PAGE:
Rubbing Shoulders With the First Lady

Two young women travel from the dumps of Cambodia to the White House.
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First Lady Michelle Obama greets guests during the International Women's Day reception in the East Room of the White House.
First Lady Michelle Obama greets guests during the International Women's Day reception in the East Room of the White House.
Photo appears courtesy of

Two Cambodian teenagers who had formerly scavenged the garbage dumps of Phnom Penh have reversed their fortunes and were honored with a visit to the White House to meet with First Lady Michelle Obama on International Women’s Day.

Chen Sokha, 16, and Oun Sreyna, 18, were notified of the surprise invitation to the U.S. president's mansion while preparing to take part in a women’s conference with the Chicago-based A New Day Cambodia (ANDC), a non-governmental organization supporting their education.

Chen Sokha was orphaned in Svay Rieng province at the age of six and forced to scavenge for recyclable materials after moving to the Cambodian capital.

She labored in Phnom Penh’s Stung Meanchey garbage dump for a few cents a day until she was rescued by ANDC in 2007.

These days, Chen Sokha studies English and mathematics in the sixth grade at the ADNC center in Phnom Penh.

Chen Sokha was recently selected as the Cambodian representative for a documentary entitled “10X10” about educating 10 girls in 10 countries around the world. Her participation in the film had caught the attention of the Women of the World Summit organizers, who invited her to the U.S. to attend the conference.

It was during a stop at the ANDC headquarters ahead of the summit that she was notified of her invitation to the White House. According to Annette Jensen, executive director of ANDC, the two girls were asked to meet the First Lady because of their participation in the conference.

“I was speechless when I met her—First Lady Michelle Obama—because I was extremely excited. I never thought in my life that I would be able to meet her, so I nearly cried,” she said.

‘I was so excited’

Chen Sokha (L) and Oun Sreyna (R). Photo appears courtesy of A New Day Cambodia
Chen Sokha (L) and Oun Sreyna (R). Photo appears courtesy of A New Day Cambodia Photo appears courtesy of A New Day Cambodia

Oun Sreyna, who now attends Norton University in Phnom Penh as a first year student with her older sister, said the chance to visit the United States was something she never would have imagined when she was rescued from the Stung Meanchey dump eight years ago.

“Initially, I did not realize that I would able to visit the U.S. When I was asked by the organizer to take a picture for a visa application, I was surprised and wondered, ‘Where am I going?’ Then she told me that I was being invited along with Sokha.”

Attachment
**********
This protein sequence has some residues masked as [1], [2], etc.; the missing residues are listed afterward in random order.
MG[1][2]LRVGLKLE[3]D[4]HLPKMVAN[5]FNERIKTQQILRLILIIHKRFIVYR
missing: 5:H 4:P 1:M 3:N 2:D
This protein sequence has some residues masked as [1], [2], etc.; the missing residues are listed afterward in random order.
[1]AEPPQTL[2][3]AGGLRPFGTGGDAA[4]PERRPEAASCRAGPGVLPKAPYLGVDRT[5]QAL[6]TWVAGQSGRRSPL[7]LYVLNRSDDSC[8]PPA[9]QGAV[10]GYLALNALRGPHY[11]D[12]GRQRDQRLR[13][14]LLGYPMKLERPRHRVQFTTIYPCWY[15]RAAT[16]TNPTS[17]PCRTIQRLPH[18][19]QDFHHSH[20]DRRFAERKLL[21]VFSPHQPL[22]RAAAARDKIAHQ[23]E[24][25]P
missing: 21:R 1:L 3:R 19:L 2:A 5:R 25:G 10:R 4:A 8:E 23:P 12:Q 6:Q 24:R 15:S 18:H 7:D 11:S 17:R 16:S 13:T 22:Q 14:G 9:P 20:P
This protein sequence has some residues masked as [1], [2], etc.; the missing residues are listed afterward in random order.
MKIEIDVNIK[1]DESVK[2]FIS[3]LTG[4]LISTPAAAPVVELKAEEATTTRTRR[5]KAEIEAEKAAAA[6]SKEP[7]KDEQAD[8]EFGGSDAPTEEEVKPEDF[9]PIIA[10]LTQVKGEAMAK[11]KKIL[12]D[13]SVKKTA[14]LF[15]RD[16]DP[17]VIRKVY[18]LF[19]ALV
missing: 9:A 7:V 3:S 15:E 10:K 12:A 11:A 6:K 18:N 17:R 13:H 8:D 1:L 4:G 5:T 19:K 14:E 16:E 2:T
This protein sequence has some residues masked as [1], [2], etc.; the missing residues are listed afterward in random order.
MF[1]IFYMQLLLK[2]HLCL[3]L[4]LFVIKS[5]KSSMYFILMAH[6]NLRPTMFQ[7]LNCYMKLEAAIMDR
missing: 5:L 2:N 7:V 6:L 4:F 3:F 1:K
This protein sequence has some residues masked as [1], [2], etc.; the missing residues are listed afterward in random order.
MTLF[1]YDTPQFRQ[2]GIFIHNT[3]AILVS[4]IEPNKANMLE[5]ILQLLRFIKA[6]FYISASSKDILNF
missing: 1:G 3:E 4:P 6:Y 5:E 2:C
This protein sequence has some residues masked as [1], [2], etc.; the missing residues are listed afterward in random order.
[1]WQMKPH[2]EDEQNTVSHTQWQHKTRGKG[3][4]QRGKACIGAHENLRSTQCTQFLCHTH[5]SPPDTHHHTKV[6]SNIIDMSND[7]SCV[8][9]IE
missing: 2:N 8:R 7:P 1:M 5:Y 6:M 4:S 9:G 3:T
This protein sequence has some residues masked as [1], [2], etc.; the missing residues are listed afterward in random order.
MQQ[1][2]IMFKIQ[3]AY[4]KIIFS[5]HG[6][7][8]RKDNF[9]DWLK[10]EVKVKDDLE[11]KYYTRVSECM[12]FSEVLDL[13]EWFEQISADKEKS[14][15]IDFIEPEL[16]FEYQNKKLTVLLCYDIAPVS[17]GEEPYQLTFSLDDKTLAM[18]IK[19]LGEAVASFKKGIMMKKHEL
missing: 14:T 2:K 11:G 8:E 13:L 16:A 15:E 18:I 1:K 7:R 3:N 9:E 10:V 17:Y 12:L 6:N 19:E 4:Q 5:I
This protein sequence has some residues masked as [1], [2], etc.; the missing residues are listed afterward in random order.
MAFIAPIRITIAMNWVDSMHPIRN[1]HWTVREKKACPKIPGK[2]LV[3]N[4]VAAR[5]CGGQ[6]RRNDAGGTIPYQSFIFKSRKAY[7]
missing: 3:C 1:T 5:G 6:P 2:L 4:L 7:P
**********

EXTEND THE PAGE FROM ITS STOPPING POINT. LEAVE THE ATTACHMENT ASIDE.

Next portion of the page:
Once in the United States, Oun Sreyna said she received the other surprise news—an invitation to meet with the First Lady.

“I was so excited, but I did not know what I should say when I met her, because [U.S. customs are] so different from Cambodia,” she said of the International Women’s Day event, which also included several other teenage girls from around the world.

“We were standing in line when First Lady Michelle Obama came out and shook hands with us. She met and spoke in a friendly manner with us one by one.”

Oun Sreyna said that despite her nervousness, she managed to speak to Michelle Obama and present her with two Khmer silk scarves, one on behalf of Chen Sokha.

“She thanked us and said she was so happy to receive the gifts. I told her that I was very excited to be able to meet her—especially when she hugged me.”

Perils of scavenging

The Stung Meanchey garbage dump was closed by the Cambodian government in 2009 and reopened as Choeung Ek Dump further outside of Phnom Penh.

But children from impoverished families still scavenge the site for plastics, glass, tin cans, and other recyclable goods to sell, hoping to earn as much as U.S. $10 a month.

Dangers abound in the dumps for children who pick through the toxic heaps of trash, often barefoot and shirtless.

The waste is damp and unstable and bulldozers rumble through the site throughout the day. Children show up at local clinics suffering from bruises, rashes, and cuts, while others who are not so lucky have been crushed under the machines and the heavy bins they drop off at the dump.

While it is illegal in Cambodia for children under the age of 18 to perform such treacherous work, the law goes largely unenforced.

Solving the problem of the dumps will not be easy—by locking scavengers out, the government would be denying them a living wage, but allowing them to continue puts their lives at risk.

Reported by Naline Pea for RFA’s Khmer service. Translated by Chivita. Written in English by Joshua Lipes.





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